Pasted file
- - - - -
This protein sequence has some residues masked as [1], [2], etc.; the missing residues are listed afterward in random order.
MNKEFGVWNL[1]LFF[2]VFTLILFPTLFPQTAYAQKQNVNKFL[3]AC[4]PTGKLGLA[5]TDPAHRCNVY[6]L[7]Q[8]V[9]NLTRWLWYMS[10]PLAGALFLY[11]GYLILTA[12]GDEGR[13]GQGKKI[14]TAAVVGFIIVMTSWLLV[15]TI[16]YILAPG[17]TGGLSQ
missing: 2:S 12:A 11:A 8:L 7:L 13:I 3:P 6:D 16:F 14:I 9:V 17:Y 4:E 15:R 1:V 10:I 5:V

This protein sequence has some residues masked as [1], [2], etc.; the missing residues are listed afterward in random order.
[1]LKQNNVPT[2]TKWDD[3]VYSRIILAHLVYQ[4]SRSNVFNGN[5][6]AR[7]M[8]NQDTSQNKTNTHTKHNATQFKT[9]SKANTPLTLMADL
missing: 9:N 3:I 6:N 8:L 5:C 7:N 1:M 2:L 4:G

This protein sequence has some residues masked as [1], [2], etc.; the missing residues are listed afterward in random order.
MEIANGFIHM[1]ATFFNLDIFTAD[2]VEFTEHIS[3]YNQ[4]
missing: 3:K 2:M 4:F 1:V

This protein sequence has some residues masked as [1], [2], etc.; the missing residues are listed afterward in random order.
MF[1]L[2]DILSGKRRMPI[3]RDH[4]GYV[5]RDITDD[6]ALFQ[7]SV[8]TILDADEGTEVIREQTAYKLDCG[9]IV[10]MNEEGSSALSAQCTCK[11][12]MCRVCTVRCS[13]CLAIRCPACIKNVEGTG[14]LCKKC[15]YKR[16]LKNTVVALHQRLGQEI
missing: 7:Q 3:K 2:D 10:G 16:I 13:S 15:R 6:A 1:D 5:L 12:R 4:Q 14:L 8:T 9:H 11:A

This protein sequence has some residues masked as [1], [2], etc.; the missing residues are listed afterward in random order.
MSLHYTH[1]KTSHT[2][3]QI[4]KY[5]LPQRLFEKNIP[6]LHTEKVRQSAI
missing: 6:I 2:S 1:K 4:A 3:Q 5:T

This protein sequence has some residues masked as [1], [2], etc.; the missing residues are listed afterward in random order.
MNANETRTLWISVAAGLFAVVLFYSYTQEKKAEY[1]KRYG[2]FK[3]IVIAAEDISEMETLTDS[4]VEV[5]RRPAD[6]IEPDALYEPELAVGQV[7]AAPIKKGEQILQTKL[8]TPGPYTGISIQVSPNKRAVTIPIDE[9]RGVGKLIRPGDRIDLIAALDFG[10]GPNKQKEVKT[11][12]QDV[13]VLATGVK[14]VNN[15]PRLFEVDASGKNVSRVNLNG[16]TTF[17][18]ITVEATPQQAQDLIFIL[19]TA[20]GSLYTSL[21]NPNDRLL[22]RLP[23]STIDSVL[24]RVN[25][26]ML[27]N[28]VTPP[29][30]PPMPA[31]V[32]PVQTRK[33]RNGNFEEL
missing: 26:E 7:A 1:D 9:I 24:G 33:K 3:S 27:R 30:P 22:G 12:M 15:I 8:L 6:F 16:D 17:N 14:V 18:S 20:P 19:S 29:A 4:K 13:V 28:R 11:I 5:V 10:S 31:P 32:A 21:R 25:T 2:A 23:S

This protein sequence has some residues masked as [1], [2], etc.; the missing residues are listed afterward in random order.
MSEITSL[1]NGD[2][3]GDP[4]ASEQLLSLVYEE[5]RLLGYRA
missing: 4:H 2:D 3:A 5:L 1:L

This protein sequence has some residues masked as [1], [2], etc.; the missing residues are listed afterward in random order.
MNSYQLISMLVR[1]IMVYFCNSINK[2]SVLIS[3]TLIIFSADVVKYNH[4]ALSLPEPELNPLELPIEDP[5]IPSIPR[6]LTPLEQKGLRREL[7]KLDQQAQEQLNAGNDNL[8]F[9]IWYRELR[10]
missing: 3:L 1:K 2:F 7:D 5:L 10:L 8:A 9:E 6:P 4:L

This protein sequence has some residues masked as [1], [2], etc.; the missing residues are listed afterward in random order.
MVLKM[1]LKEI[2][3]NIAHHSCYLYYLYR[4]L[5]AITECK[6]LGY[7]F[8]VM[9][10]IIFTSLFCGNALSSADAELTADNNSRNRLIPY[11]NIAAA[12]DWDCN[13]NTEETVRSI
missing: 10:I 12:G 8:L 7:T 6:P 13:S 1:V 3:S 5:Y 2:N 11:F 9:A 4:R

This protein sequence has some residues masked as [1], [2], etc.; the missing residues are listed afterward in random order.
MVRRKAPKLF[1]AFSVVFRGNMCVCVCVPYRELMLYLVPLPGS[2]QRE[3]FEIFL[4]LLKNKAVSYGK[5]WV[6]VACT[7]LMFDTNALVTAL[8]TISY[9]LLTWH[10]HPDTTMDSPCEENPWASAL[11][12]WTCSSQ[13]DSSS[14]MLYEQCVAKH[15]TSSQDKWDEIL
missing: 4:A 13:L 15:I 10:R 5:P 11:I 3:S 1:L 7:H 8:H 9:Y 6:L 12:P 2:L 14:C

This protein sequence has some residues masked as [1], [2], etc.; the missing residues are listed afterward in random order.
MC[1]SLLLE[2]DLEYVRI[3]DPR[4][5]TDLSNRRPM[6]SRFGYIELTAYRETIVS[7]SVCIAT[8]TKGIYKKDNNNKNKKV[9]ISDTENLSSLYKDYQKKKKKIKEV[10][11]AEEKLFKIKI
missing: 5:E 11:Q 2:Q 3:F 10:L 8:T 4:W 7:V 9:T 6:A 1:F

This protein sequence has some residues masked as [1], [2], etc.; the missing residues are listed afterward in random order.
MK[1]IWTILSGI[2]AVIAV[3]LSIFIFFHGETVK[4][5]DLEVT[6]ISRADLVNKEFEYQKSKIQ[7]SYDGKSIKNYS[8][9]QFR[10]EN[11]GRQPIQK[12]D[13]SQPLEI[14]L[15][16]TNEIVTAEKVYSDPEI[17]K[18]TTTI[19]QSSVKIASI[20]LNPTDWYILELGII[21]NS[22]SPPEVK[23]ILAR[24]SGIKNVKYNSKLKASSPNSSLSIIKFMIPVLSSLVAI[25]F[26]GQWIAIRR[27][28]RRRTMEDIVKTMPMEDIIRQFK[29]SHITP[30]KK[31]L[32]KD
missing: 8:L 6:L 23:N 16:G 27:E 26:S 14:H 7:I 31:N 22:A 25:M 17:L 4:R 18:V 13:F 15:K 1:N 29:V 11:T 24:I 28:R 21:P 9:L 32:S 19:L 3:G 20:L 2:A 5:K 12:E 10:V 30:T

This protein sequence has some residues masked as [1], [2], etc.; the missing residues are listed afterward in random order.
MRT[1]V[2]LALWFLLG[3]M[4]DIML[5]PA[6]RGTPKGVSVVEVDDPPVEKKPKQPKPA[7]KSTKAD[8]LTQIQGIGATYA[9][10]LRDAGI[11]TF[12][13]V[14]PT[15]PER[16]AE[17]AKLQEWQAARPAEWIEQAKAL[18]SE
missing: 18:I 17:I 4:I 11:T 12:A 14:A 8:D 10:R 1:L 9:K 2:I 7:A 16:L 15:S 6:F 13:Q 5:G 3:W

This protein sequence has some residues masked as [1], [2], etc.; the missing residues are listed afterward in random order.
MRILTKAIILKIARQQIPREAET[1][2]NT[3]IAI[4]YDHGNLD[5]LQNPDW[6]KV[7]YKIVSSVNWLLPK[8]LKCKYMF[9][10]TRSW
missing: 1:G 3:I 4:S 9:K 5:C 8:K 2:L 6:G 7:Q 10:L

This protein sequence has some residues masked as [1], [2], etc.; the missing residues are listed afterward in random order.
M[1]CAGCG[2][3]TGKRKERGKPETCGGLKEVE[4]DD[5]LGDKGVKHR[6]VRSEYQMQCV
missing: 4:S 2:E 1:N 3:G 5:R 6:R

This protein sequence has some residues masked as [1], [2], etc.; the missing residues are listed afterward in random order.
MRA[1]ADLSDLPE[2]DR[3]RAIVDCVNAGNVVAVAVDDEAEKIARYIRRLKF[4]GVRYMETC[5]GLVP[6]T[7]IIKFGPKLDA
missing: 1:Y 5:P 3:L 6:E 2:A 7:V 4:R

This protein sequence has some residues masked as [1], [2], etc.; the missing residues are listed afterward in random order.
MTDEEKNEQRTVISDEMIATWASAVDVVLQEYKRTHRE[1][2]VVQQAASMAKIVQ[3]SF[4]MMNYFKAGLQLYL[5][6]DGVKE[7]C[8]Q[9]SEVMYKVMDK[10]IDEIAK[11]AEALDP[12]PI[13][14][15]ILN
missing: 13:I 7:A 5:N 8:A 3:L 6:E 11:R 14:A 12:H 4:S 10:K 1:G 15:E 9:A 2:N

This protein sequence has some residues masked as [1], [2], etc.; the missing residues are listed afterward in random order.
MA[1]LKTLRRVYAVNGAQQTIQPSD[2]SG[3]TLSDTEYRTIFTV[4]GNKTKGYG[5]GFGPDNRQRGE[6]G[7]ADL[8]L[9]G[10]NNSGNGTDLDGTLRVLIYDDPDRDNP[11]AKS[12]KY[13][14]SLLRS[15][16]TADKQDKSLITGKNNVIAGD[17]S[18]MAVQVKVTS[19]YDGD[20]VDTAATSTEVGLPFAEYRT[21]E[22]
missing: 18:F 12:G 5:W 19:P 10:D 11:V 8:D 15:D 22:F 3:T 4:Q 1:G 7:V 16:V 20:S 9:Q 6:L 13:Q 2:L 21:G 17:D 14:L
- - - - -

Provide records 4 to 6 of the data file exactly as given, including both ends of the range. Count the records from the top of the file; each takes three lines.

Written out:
This protein sequence has some residues masked as [1], [2], etc.; the missing residues are listed afterward in random order.
MF[1]L[2]DILSGKRRMPI[3]RDH[4]GYV[5]RDITDD[6]ALFQ[7]SV[8]TILDADEGTEVIREQTAYKLDCG[9]IV[10]MNEEGSSALSAQCTCK[11][12]MCRVCTVRCS[13]CLAIRCPACIKNVEGTG[14]LCKKC[15]YKR[16]LKNTVVALHQRLGQEI
missing: 7:Q 3:K 2:D 10:G 16:I 13:S 15:R 6:A 1:D 5:L 12:R 4:Q 14:L 8:T 9:H 11:A

This protein sequence has some residues masked as [1], [2], etc.; the missing residues are listed afterward in random order.
MSLHYTH[1]KTSHT[2][3]QI[4]KY[5]LPQRLFEKNIP[6]LHTEKVRQSAI
missing: 6:I 2:S 1:K 4:A 3:Q 5:T

This protein sequence has some residues masked as [1], [2], etc.; the missing residues are listed afterward in random order.
MNANETRTLWISVAAGLFAVVLFYSYTQEKKAEY[1]KRYG[2]FK[3]IVIAAEDISEMETLTDS[4]VEV[5]RRPAD[6]IEPDALYEPELAVGQV[7]AAPIKKGEQILQTKL[8]TPGPYTGISIQVSPNKRAVTIPIDE[9]RGVGKLIRPGDRIDLIAALDFG[10]GPNKQKEVKT[11][12]QDV[13]VLATGVK[14]VNN[15]PRLFEVDASGKNVSRVNLNG[16]TTF[17][18]ITVEATPQQAQDLIFIL[19]TA[20]GSLYTSL[21]NPNDRLL[22]RLP[23]STIDSVL[24]RVN[25][26]ML[27]N[28]VTPP[29][30]PPMPA[31]V[32]PVQTRK[33]RNGNFEEL
missing: 26:E 7:A 1:D 9:I 24:G 33:K 3:S 27:R 30:P 22:G 12:M 15:I 8:L 6:F 16:D 17:N 14:V 18:S 20:P 19:S 29:A 4:K 13:V 28:R 11:I 5:V 10:S 31:P 32:A 21:R 25:T 2:A 23:S